San Francisco, CA — With the help of the San Francisco Public Defender, a man falsely accused of sexual battery asked a judge today to destroy any record of the criminal charges.
Isuiza Tovar, 42, was acquitted May 27 of sexual battery, following a weeklong trial. The jury deliberated less than an hour before reaching its verdict, said Tovar’s attorney, Deputy Public Defender Jennifer Ruggiero. Today, Ruggiero petitioned San Francisco Superior Court Judge Richard Ulmer for a finding of factual innocence in the case. The finding will erase any mention of the arrest from Tovar’s record, ensuring he will not suffer negative consequences in future job searches or educational opportunities. The judge has taken the motion under advisement.
“It is somewhat unusual for a judge to issue a finding of factual innocence in a case that went all the way to trial, but if anyone deserves to be completely exonerated it is Mr. Tovar,” Ruggiero said. “This was an innocent and hardworking husband and father with no criminal record. What he was put through was unconscionable.”
Tovar’s legal trouble began on Dec. 27, 2010. A 19-year-old woman, after a drunken fight with her boyfriend, fled to Precita Park at 3 a.m. A short time later, after her boyfriend and brother found her walking on a nearby street, she told them that a stranger approached her from behind and fondled her as she swung on a swing-set.
Instead of calling the police, the intoxicated trio—one of them armed with a bottle – decided to search for the woman’s attacker in the neighborhood. They interrogated and released one man before approaching Tovar, who was walking his daily route through the Mission District on his way to his longtime warehouse job.
After the woman, whose criminal past was discussed in court, identified Tovar as her assailant, the two men began yelling accusations at a confused Tovar, who had fallen backward while protesting that he was innocent. As one of the men stood over Tovar, aiming the bottle at his head, police pulled up and cited Tovar for sexual battery. Officers had been summoned by a neighbor, who reported a couple having a loud domestic disturbance on the street.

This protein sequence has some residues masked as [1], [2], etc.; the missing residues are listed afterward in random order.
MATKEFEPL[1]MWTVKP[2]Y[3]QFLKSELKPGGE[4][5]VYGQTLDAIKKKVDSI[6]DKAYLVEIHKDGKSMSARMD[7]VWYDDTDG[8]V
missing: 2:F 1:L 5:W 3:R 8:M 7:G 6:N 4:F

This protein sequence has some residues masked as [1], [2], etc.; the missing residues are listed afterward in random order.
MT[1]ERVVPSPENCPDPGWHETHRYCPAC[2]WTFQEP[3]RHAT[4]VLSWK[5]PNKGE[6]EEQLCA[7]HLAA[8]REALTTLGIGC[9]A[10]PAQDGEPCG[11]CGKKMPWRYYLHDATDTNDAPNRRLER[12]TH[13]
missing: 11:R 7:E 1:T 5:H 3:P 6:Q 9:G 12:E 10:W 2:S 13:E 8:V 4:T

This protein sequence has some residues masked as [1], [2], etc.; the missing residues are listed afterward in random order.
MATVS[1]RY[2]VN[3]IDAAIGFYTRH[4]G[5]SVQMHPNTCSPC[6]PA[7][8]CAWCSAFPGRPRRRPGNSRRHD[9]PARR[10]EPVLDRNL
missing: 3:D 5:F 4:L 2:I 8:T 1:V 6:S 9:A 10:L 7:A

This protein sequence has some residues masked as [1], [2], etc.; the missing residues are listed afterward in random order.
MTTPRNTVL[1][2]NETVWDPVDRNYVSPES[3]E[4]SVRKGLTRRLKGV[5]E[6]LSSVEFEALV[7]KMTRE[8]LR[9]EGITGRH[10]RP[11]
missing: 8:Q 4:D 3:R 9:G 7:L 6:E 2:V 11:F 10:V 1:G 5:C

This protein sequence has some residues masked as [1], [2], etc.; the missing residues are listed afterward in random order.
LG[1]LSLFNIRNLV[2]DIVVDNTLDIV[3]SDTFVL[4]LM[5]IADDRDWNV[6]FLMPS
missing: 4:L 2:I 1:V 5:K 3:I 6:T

“Because there was no Spanish speaking officer there, police never questioned Mr. Tovar, they simply arrested him. No investigator bothered to interview him since that day. Until he came to court, he had no idea what crime he was being charged with committing,” Ruggiero said.
During Tovar’s trial, his family, friends, boss and coworkers rallied to support the former banker, a legal resident who came to the U.S. a decade ago due to unrest in his home country of Peru.
His visiting nephew, who was awake and playing video games when Tovar headed to work, testified to when his uncle left the house—testimony that ruled out Tovar being near Precita Park at the time the crime was committed. The 911 caller also took the stand, as well as numerous character witnesses who testified in Tovar’s defense. Tovar also took the stand and relayed his account of the morning in question.
San Francisco Public Defender Jeff Adachi expressed dismay that Tovar’s case went to trial, but said he was hopeful a finding of factual innocence would be granted.
“After a lifetime of being a law abiding person, a random and momentary encounter plunged Mr. Tovar into a legal nightmare,” Adachi said. “It is shocking that authorities never once explored Mr. Tovar’s side of the story, instead opting for a costly, needless trial.”
If he had been convicted of the four counts of sexual battery, Tovar faced a year in jail and lifetime registration as a sex offender.